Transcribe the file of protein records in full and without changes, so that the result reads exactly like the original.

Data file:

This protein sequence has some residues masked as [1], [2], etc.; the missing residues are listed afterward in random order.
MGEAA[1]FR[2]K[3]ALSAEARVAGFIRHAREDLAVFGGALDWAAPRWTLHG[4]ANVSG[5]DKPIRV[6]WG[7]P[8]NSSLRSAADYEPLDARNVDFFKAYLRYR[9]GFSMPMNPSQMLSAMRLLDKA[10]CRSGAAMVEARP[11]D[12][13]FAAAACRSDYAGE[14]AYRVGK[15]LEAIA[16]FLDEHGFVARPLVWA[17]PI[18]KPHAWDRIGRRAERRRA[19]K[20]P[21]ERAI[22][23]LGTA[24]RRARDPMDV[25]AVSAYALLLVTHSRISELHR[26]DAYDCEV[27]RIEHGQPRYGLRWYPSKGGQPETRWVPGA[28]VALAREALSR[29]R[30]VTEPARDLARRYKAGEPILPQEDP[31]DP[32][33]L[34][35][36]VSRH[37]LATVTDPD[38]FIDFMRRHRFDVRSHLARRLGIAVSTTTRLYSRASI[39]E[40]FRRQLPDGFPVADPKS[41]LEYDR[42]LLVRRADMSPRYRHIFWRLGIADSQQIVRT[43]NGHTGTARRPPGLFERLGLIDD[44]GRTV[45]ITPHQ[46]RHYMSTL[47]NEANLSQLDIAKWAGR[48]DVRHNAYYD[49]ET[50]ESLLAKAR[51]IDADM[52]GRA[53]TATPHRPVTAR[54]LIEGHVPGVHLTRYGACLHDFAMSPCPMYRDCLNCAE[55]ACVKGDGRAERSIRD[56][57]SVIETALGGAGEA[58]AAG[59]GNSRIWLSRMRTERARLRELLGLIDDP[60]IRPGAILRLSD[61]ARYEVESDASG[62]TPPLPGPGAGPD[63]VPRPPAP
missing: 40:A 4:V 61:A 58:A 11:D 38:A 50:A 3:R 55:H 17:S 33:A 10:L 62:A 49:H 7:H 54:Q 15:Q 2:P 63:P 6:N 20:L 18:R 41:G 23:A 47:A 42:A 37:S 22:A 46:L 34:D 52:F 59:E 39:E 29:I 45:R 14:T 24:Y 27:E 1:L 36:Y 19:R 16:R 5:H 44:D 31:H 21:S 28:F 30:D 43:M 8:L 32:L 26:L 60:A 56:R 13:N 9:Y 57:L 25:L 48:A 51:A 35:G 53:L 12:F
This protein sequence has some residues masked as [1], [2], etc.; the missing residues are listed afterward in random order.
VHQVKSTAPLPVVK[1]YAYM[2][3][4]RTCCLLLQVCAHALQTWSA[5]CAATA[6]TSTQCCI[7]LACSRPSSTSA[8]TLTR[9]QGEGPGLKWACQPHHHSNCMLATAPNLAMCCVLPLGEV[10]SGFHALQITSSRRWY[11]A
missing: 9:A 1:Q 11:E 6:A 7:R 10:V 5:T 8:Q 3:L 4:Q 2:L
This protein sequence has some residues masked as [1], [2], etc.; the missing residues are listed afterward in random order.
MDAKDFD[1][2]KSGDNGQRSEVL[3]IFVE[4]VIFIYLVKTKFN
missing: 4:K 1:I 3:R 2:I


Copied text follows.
This protein sequence has some residues masked as [1], [2], etc.; the missing residues are listed afterward in random order.
MGEAA[1]FR[2]K[3]ALSAEARVAGFIRHAREDLAVFGGALDWAAPRWTLHG[4]ANVSG[5]DKPIRV[6]WG[7]P[8]NSSLRSAADYEPLDARNVDFFKAYLRYR[9]GFSMPMNPSQMLSAMRLLDKA[10]CRSGAAMVEARP[11]D[12][13]FAAAACRSDYAGE[14]AYRVGK[15]LEAIA[16]FLDEHGFVARPLVWA[17]PI[18]KPHAWDRIGRRAERRRA[19]K[20]P[21]ERAI[22][23]LGTA[24]RRARDPMDV[25]AVSAYALLLVTHSRISELHR[26]DAYDCEV[27]RIEHGQPRYGLRWYPSKGGQPETRWVPGA[28]VALAREALSR[29]R[30]VTEPARDLARRYKAGEPILPQEDP[31]DP[32][33]L[34][35][36]VSRH[37]LATVTDPD[38]FIDFMRRHRFDVRSHLARRLGIAVSTTTRLYSRASI[39]E[40]FRRQLPDGFPVADPKS[41]LEYDR[42]LLVRRADMSPRYRHIFWRLGIADSQQIVRT[43]NGHTGTARRPPGLFERLGLIDD[44]GRTV[45]ITPHQ[46]RHYMSTL[47]NEANLSQLDIAKWAGR[48]DVRHNAYYD[49]ET[50]ESLLAKAR[51]IDADM[52]GRA[53]TATPHRPVTAR[54]LIEGHVPGVHLTRYGACLHDFAMSPCPMYRDCLNCAE[55]ACVKGDGRAERSIRD[56][57]SVIETALGGAGEA[58]AAG[59]GNSRIWLSRMRTERARLRELLGLIDDP[60]IRPGAILRLSD[61]ARYEVESDASG[62]TPPLPGPGAGPD[63]VPRPPAP
missing: 40:A 4:V 61:A 58:A 11:D 38:A 50:A 3:R 55:H 17:S 33:A 10:L 62:A 49:H 7:H 54:Q 15:Q 2:P 63:P 6:N 20:L 18:R 41:G 23:A 47:A 42:A 37:S 22:A 46:L 34:D 52:F 59:E 39:E 29:I 45:R 14:T 24:Y 27:E 1:L 36:Y 19:R 16:R 5:H 44:D 31:H 21:S 28:F 30:D 43:M 8:L 32:L 26:L 60:A 56:R 13:N 9:Y 57:L 25:L 48:A 51:A 35:G 53:L 12:F
This protein sequence has some residues masked as [1], [2], etc.; the missing residues are listed afterward in random order.
VHQVKSTAPLPVVK[1]YAYM[2][3][4]RTCCLLLQVCAHALQTWSA[5]CAATA[6]TSTQCCI[7]LACSRPSSTSA[8]TLTR[9]QGEGPGLKWACQPHHHSNCMLATAPNLAMCCVLPLGEV[10]SGFHALQITSSRRWY[11]A
missing: 9:A 1:Q 11:E 6:A 7:R 10:V 5:T 8:Q 3:L 4:Q 2:L
This protein sequence has some residues masked as [1], [2], etc.; the missing residues are listed afterward in random order.
MDAKDFD[1][2]KSGDNGQRSEVL[3]IFVE[4]VIFIYLVKTKFN
missing: 4:K 1:I 3:R 2:I